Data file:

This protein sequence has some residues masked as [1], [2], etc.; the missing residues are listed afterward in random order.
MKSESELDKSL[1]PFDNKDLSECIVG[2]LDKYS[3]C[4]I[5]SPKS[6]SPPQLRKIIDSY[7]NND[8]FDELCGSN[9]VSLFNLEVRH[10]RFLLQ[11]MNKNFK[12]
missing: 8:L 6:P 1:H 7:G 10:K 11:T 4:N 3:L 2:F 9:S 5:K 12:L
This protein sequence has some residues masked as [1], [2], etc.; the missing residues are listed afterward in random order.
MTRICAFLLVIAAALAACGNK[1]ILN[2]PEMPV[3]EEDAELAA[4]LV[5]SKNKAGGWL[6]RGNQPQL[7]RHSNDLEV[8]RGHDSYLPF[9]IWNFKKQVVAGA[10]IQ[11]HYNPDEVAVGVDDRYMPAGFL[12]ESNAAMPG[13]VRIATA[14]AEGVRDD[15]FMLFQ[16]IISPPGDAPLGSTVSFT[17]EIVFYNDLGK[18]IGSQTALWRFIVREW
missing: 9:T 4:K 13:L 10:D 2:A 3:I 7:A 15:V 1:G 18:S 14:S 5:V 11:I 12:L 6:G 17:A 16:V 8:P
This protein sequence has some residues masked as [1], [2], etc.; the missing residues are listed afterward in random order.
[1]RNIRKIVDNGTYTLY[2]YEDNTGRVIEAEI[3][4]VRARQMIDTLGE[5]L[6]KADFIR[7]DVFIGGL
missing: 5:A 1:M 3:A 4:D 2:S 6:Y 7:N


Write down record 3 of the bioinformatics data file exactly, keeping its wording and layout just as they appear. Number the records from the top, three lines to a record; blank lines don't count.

This protein sequence has some residues masked as [1], [2], etc.; the missing residues are listed afterward in random order.
[1]RNIRKIVDNGTYTLY[2]YEDNTGRVIEAEI[3][4]VRARQMIDTLGE[5]L[6]KADFIR[7]DVFIGGL
missing: 5:A 1:M 3:A 4:D 2:S 6:Y 7:N